Mr Lowe from The Reserve Bank of Australia (RBA) said that property prices in Australia went up by 25% over the past 2 years. He said “It would not surprise me — and this is not a forecast — it would not surprise me if prices came down by a cumulative 10 per cent. And, even if they did that, they’re still up 15 per cent over three years. “
As at October 2022, prices are nationally down nearly 5 per cent from their most recent peak as reported by ABC News.
Property Council of Australia chief executive Ken Morrison said that traditionally interest rate hikes had a cooling effect on the housing market.
What is driving the decline, according to mortgage broker Mr Ali Kawser, is the effect of higher interest rates on the amount prospective buyers are allowed to borrow.
The RBA said that most households should be able to weather the interest rate hikes, however, has acknowledged that ultimately its rapid interest rate hikes could see some households with mortgages falling into arrears, forcing some to sell their homes or to enter foreclosure.
A snap shot of the housing trends across the capital cities show that not all the nation’s property markets are being impacted equally. According to Westpac Property Market update, powered by CoreLogic:
- Sydney has recorded the sharpest drop in home sales across the capital cities, with estimated sales through the September quarter down -31% compared with a year ago.
- In Melbourne home sales through the September quarter were estimated to be -2.9% lower relative to last year, when further lock downs were experienced.
- In Brisbane, after recording one of the most significant upswings across the capitals, home sales are also trending lower, with estimates for the September quarter indicating a -19% drop in sales relative to the same period a year ago.
- Adelaide home sales are holding up better than most cities, with the number of home sales through the September quarter estimated to be 18.5% higher than a year ago.
- Perth Home sales are holding up, with estimates for the September quarter indicating buying activity was 5% higher than a year ago.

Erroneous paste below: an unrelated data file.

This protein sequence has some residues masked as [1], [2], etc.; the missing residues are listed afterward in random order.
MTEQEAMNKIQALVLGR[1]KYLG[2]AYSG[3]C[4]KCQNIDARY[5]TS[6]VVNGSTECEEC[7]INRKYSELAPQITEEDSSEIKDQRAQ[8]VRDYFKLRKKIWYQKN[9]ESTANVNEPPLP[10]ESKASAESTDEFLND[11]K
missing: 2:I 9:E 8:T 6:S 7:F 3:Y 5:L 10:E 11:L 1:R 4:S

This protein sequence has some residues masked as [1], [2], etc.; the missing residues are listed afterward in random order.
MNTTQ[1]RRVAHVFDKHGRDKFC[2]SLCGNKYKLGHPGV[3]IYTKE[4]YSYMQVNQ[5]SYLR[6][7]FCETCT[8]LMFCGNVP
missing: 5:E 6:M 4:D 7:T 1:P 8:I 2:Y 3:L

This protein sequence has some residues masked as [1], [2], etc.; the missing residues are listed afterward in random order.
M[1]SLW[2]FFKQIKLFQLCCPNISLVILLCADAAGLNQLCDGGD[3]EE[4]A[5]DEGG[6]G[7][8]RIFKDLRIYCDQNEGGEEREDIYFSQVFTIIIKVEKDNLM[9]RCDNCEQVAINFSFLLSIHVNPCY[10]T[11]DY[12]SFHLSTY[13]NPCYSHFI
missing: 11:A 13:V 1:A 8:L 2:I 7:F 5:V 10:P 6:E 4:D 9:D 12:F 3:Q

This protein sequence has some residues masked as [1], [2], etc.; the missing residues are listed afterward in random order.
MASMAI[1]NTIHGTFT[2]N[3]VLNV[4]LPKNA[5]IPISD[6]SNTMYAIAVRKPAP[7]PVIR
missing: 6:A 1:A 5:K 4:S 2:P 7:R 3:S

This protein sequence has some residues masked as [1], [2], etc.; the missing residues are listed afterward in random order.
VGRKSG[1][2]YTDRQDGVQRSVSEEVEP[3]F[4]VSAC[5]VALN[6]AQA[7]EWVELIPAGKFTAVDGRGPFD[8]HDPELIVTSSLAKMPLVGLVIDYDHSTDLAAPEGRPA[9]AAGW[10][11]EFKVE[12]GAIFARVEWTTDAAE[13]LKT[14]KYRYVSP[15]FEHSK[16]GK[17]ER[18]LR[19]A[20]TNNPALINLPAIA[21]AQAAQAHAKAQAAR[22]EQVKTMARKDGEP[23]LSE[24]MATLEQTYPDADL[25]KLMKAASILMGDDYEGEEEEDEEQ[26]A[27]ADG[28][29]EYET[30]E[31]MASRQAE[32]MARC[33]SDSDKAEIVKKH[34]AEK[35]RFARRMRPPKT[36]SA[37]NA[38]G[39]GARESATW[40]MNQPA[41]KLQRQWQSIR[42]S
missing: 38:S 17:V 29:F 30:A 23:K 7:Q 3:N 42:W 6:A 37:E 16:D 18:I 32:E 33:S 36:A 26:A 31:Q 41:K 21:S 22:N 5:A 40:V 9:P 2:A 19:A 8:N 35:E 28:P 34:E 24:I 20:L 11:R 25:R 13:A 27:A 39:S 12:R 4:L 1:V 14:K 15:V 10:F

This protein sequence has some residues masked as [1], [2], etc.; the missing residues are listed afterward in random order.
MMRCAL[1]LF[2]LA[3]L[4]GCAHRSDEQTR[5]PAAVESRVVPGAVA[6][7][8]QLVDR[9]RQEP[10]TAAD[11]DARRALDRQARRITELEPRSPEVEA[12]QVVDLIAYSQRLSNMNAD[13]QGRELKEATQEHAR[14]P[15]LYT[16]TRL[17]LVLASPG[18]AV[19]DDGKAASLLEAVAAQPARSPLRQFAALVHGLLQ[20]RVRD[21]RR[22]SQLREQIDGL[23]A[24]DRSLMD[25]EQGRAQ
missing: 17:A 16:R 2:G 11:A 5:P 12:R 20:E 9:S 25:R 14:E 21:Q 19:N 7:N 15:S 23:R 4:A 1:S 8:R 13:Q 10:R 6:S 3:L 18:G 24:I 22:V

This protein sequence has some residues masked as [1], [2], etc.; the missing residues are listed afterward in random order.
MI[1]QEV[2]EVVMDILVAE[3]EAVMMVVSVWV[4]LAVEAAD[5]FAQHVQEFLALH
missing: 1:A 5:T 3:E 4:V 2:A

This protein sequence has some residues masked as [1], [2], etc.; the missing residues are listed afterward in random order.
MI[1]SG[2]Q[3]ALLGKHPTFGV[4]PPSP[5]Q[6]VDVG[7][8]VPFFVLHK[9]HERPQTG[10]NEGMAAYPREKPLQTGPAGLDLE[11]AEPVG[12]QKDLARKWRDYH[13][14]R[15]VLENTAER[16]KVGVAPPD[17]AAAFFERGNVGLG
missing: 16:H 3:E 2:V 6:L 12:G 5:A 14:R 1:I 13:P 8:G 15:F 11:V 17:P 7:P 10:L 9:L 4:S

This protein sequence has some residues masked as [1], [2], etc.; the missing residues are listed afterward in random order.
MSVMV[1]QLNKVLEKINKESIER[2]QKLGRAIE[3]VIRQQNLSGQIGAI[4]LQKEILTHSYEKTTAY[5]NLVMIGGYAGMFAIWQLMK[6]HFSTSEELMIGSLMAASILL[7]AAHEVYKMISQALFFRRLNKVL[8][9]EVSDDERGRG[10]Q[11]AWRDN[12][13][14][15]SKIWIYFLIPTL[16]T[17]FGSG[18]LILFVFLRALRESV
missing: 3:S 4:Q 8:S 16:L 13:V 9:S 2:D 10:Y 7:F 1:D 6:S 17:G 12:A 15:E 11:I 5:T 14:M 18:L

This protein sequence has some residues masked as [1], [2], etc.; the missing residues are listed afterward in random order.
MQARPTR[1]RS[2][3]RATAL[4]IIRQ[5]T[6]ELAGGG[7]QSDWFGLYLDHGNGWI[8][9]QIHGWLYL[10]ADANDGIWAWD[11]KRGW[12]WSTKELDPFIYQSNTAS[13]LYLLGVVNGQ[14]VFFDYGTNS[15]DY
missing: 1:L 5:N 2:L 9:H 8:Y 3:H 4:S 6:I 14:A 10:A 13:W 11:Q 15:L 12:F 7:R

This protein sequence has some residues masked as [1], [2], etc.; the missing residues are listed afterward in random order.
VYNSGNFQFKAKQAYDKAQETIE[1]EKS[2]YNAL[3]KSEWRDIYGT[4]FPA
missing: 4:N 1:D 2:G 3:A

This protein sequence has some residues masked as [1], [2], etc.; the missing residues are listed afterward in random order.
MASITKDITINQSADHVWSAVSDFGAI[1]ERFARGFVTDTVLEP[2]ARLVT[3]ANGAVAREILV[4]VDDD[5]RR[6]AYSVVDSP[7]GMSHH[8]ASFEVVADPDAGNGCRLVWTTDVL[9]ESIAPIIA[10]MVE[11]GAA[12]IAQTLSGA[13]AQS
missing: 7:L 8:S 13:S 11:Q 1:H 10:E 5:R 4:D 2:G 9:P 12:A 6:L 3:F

In Perth and Adelaide, the demand has not been impacted by lower borrowing capacity amid higher interest rates, because of lower median housing values relative to most of the larger capital cities along with a persistently low level of available supply.
In parts of Queensland, demand also continues to outstrip supply according to Ken Morrison, chief executive of the Property Council. He said the COVID-19 pandemic saw an influx of home owners from southern states to south-east Queensland.
CoreLogic research director Tim Lawless said rapid interstate migration was the main driver behind the strong demand for housing in south-east Queensland.
According to Michael Yardney from Property Update it is likely that the northern migration will continue into 2022 driven by Queensland’s more affordable housing and perceived lifestyle benefits. This, in addition to overseas migration, employment growth, long-term benefits of hosting the Olympics and the extra infrastructure building, means Queensland housing market is looking particularly positive.
Michael Yardney predicts that while affordability constraints will limit property price growth in Sydney and Melbourne, the smaller capital cities, including Queensland, are still likely to perform strongly.
Takeaways from the Westpac report, powered by Corelogic:
Stock levels have normalised across the more expensive capital city markets, providing more choice and a better negotiation position. More broadly, the opportunity presented by lower housing prices and less competition is likely to become more attractive to buyers as the housing market downturn progresses.
Conditions have become more challenging amid less demand which means pricing expectations will need to be realistic. Vendors may need to be willing to negotiate on price and ensure they have a quality marketing campaign behind the property.